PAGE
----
Tuesday, February 20, 2007

The high cost of living

Five people and a dog were rescued from Mt Hood in Oregon after trying to climb Oregon's highest mountain in the dead of winter. It serves as a reminder that there are so many small things that we could do to cut down the mortality rate. As a nation, we tend to get excited over dramatic mountain rescues. Well the easiest way (and the cheapest way) to save five people and their dog from freezing on a mountain is to tell them not to climb it, at least this time of year.

It is the same with disease. We spend millions trrying to fight aids and cancer, when many more people die of matters caused by or contributed to by obesity. Obesity is tough to fight, but it's easier to beat than cancer. No chemotherapy or radiation. You just exercise more and eat less.

The war has cost the United States over 3,000 lives. Each a tragedy and each, in this case, preventable. But where are we on the 50,000 traffic accidents every year ? 17 times the amount of Americans who have died in the entire Iraq war. This misplacement of priorities hit me once when I was defending some manufacturing concern who put some additive in some solution that somehow got into the air. It was a bad thing. A really bad thing. As I recall, from a medical standpoint, it added almost a full death per million to the morbity rolls (if you believe the actuarials). That's bad. But you know what ? We lose more people a year to peanut butter than that every year.. As I recall, water also caused greater morbitity. That's drinking it, not drowning in it (drowning is about 11 per million in this country which is an epidemic compared to some of the poisons in the atmosphere). More people die of heat related incidents, i.e., no air conditioning, each year than died in Hurricane Katrina. That strikes me as something that we can do something about. The fact of the matter is that all lives are priceless. The old woman who dies of a heat related illness has a life every bit as valuable as the young man who dies of aids. Yet the government may be contributing thousands of dollars toward his drugs each year. They could have saved the old lady for under $300, with a window unit.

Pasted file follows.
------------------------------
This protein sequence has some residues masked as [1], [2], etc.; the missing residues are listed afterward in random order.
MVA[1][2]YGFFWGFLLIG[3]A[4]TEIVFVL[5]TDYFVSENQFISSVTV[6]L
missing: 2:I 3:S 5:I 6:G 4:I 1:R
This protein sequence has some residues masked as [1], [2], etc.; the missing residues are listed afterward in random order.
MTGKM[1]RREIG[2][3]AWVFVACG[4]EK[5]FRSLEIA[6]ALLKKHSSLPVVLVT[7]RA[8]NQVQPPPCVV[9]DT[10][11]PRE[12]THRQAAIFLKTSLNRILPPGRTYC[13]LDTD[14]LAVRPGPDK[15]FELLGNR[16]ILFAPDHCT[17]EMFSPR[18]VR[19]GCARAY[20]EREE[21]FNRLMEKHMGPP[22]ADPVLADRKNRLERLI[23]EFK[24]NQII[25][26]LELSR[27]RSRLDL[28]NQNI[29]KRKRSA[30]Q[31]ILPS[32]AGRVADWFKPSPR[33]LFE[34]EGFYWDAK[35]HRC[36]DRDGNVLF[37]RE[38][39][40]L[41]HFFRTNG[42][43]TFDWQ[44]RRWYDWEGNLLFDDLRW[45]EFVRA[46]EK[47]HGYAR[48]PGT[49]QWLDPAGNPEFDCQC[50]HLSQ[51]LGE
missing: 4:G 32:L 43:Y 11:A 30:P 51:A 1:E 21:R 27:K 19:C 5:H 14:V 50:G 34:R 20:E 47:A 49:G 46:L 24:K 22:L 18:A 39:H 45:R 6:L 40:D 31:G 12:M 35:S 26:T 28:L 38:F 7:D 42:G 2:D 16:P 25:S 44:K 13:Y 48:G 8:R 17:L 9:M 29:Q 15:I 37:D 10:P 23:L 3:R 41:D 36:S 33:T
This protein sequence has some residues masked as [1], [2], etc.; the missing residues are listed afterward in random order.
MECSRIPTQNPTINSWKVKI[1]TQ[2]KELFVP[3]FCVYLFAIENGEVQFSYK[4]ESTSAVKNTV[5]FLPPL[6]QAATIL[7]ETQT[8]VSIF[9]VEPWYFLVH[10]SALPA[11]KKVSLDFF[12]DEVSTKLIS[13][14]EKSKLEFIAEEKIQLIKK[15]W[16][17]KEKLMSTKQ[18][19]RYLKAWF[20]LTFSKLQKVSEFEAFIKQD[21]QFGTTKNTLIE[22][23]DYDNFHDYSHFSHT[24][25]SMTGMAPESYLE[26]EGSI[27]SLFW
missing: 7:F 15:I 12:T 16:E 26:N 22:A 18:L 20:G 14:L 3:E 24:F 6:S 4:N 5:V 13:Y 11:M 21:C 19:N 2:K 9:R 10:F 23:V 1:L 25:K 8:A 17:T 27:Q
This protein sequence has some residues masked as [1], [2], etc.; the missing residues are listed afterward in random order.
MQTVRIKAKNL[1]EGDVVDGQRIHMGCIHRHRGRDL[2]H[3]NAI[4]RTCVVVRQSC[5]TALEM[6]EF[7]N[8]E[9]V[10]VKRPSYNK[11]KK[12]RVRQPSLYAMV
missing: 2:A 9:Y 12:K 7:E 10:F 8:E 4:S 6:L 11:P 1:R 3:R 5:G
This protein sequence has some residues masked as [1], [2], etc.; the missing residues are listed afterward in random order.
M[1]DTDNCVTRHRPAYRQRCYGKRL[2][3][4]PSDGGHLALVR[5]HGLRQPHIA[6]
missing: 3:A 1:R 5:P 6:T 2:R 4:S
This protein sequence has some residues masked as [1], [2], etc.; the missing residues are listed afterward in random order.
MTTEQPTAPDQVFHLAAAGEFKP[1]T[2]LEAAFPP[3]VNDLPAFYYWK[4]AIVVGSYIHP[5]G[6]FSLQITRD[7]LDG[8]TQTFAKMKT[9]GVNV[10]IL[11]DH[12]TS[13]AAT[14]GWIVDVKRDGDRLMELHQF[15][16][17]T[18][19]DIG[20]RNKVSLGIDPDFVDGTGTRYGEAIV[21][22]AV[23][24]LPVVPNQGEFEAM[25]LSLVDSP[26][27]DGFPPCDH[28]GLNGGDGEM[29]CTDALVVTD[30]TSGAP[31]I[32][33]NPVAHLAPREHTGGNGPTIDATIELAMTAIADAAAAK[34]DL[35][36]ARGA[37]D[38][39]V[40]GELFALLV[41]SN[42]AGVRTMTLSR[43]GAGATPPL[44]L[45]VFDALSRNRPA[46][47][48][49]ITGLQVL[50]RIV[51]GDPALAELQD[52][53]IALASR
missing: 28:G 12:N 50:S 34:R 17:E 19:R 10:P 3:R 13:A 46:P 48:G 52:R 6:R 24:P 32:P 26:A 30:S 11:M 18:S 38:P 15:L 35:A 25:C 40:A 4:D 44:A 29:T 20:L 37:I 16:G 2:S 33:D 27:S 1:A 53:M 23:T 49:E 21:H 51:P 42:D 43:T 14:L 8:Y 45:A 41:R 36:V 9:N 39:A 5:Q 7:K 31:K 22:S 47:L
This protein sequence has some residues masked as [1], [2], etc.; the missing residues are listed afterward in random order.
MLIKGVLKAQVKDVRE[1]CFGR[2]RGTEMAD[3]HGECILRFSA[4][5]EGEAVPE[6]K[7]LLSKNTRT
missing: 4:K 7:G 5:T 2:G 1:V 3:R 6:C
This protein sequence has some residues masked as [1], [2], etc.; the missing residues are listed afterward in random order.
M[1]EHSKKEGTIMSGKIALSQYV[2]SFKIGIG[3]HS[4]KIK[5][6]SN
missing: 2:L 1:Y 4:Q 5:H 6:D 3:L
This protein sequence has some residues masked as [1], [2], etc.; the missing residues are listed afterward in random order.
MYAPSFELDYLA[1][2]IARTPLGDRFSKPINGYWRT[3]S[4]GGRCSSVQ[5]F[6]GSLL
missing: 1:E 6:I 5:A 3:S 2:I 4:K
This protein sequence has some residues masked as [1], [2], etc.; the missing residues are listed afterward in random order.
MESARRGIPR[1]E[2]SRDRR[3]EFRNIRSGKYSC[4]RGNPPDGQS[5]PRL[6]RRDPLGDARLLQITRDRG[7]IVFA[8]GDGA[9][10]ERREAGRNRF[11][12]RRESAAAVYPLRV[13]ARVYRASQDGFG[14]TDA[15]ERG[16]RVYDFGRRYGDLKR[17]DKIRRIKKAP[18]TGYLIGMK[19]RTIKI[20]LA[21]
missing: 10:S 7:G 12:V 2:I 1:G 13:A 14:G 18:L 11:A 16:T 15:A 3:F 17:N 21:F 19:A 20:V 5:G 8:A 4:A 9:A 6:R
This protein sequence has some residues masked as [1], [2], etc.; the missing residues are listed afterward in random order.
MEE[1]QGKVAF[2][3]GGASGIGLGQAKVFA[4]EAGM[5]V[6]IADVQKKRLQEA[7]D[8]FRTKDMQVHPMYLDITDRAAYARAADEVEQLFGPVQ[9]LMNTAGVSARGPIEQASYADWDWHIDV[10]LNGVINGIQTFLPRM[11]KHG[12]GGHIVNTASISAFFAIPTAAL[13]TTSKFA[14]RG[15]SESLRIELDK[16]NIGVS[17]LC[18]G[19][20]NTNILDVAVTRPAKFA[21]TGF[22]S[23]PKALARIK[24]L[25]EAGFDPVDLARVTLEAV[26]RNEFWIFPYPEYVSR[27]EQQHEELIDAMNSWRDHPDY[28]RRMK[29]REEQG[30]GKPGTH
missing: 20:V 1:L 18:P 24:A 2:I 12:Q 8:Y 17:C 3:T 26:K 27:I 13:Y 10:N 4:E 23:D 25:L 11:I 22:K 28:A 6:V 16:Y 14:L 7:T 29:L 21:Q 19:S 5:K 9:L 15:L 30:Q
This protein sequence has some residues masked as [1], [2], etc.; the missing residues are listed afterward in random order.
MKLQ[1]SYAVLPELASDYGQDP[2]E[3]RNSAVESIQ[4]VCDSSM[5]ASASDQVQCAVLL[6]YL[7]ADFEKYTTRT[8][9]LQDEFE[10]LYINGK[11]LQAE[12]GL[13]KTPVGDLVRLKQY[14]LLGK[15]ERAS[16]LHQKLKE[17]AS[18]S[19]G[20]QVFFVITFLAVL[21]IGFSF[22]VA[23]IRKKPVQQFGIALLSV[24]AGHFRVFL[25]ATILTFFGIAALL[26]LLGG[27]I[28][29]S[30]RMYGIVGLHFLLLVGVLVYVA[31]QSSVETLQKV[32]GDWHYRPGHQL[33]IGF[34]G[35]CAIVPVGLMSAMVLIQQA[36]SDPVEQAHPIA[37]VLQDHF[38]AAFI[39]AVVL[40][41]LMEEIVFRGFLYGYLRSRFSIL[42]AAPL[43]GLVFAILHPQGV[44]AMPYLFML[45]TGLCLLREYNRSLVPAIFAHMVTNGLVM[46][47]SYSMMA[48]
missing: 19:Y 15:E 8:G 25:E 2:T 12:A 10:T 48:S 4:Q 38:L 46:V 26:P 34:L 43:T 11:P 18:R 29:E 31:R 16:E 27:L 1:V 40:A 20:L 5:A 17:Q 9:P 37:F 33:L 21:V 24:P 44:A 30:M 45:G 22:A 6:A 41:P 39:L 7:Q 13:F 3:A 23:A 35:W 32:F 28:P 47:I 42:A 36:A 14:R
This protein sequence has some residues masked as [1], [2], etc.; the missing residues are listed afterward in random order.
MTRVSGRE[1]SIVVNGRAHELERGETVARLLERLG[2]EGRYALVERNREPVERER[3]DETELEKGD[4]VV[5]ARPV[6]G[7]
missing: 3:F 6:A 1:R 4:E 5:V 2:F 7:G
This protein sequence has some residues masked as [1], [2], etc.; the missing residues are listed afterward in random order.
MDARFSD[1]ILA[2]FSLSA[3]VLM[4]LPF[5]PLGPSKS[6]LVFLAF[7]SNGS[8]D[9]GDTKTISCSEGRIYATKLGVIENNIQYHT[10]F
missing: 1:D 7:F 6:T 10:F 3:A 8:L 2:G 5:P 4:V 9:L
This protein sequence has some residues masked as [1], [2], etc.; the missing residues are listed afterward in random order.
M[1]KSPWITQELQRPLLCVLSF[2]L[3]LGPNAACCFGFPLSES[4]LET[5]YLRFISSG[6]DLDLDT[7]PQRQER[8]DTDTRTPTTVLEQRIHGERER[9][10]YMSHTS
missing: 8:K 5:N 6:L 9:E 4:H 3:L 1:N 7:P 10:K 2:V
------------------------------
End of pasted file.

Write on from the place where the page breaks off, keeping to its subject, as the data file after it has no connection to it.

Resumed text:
I am not advocating that we stop research on cancer or other diseases (in fact we should increase funding for those age 54 and over) nor do I think that we should stop rescuing people and their dogs off of mountains. No matter how stupid they were to climb it. I just think that we need to wake up to things we can do almost immediatly, to save human lives, and focus our funding on where we can save the most. I'd start with cars. Anyone every designed a rubber car that would bounce and not crash in a collision ? Well, why the hell not ?

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